Going Inside & Trusting Myself – Part 2 of 2 – Laura

Going Inside & Trusting Myself – Part 2 of 2 – Laura May 29, 2024

Going Inside & Trusting Myself

(From our new book, Evolving From Religious Trauma. June 4th))

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There are two reasons that my portion of this chapter may not be exceptionally long: 1) I said most of what I wanted to say on the topic of this chapter in the last chapter, and 2) Karl did a respectable job of explaining our approach to this part of the journey. I genuinely hope I conveyed the importance of going inside and trusting yourself. It is a concept that is easier said than done; it requires us to be incredibly intentional, and it requires us to find those practices that speak to us in a very personal way.

I wish I could give each reader ten effortless steps to trust yourself, but I can only share what works for me. This is by no means an exhaustive list, and I continue to look for ways to grow in this area of my life. Thank you for letting me share with you. I hope this can start a conversation of authenticity and sharing where we can each learn from the other.

So, how can we practically go inside? As a mom, the last thing I wanted my children to experience was emotional pain. For me, it was very triggering to think they were experiencing shame, or they were somehow not feeling like enough. I knew those feelings, and I wanted to be the one to save my children from those experiences. In all honesty, however, this is a fundamental part of growing up.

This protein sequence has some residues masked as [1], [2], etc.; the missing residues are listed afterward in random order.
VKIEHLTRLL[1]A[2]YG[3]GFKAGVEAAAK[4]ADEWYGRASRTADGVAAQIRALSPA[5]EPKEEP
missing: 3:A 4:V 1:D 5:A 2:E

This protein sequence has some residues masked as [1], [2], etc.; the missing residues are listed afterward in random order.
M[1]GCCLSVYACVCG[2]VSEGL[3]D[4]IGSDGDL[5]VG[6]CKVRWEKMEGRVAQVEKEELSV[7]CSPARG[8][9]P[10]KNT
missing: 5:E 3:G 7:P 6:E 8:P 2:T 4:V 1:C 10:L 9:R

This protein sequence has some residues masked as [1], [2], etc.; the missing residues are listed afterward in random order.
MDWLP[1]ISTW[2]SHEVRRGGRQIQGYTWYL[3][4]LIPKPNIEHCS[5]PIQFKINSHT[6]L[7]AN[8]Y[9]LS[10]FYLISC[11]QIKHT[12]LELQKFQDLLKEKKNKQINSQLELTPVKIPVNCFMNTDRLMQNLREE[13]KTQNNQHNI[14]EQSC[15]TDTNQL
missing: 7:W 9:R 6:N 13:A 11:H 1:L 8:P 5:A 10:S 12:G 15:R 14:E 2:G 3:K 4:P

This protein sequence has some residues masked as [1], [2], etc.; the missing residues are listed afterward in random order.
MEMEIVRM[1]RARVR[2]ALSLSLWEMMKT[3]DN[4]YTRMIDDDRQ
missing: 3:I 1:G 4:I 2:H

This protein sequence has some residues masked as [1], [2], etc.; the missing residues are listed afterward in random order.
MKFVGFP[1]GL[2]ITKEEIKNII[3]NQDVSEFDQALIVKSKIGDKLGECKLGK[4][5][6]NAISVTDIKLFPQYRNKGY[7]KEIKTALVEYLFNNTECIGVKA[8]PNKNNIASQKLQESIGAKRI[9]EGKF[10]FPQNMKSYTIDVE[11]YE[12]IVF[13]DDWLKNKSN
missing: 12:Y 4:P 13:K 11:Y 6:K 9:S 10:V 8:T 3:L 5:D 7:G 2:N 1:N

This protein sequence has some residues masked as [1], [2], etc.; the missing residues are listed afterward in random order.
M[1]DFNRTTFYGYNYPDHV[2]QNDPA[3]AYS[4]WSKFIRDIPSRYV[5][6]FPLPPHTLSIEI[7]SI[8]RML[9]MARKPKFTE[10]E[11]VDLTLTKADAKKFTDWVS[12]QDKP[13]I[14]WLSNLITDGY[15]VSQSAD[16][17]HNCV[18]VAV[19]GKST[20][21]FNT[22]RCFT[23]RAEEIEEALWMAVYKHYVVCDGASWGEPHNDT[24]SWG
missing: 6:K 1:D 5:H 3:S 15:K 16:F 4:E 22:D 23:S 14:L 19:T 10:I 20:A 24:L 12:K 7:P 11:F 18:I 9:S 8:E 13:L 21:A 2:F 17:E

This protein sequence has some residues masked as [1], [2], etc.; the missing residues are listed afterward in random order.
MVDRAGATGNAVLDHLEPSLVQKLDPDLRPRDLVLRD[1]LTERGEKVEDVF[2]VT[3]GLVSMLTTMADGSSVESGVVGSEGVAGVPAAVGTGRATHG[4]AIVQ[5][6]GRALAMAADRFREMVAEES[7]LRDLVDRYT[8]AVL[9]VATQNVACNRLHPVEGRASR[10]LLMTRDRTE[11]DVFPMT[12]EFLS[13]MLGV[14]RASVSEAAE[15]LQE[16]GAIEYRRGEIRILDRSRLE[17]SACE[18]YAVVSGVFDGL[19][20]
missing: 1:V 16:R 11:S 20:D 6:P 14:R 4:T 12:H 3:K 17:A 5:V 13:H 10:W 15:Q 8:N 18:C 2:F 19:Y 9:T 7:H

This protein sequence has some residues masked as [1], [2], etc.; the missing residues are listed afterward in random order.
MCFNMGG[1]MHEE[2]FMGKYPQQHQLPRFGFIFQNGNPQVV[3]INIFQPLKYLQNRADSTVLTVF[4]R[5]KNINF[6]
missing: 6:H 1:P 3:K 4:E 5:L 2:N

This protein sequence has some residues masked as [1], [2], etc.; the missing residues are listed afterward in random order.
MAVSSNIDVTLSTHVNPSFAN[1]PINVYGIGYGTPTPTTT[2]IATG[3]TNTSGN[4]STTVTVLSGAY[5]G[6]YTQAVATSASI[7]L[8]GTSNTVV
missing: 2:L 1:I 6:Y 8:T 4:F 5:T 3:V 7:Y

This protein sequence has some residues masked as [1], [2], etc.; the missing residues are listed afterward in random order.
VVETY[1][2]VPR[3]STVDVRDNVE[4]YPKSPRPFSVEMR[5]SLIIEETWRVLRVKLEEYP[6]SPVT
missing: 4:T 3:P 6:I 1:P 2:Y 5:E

When my children came to me with issues of feeling less than, I sat with them and listened to their experiences. I would validate their feelings, even if they triggered me. I learned to do this same thing with my students. Sometimes, students come into my classroom with tremendous trauma. They believe things about themselves that are not true, but they have heard someone significant tell them they are stupid or not good enough. No amount of convincing on my part will change that very real message in their life. However, when those heart-wrenching situations come up, it is important to treat their feelings as precious. It is essential to give validation and believe them without judgment.

This is how we can also treat our inner child. If you are anything like me, you have learned very well how to stuff those feelings, to tell those emotions they are ridiculousstupid, or better yet, that we need to get over it already! I do not know about you, but those coping strategies have never worked for me. Ignoring feelings adds to my shame and overall feelings of unworthiness. The very things we would never say to children, friends, or family members in our lives, we scream to our inner child to make them behave. If we know it will not work for others, why do we think it will work for us? Taking a better approach is essential; treating our feelings like precious children is essential. Just as we would sit and listen to those we love, we need to sit, listen, validate, and believe in our inner selves without judgment and fixing.

One thing that I have found to be incredibly important when listening to stories of people on our podcast, The Desert Sanctuary, is to believe them. That may sound simple, but it is amazingly easy to dismiss someone’s story when it does not match our reality. When we do not believe people and their stories just because it does not match ours, we halt conversation, create trauma, and project shame. Several times, as I started sharing my story, people in church would tell me, “I’m sorry that happened to you, but that wasn’t my experience.” Immediately, I stopped talking. That person in no way validated my trauma and, in a very condescending way, let me know that they did not believe me because their experience did not match mine.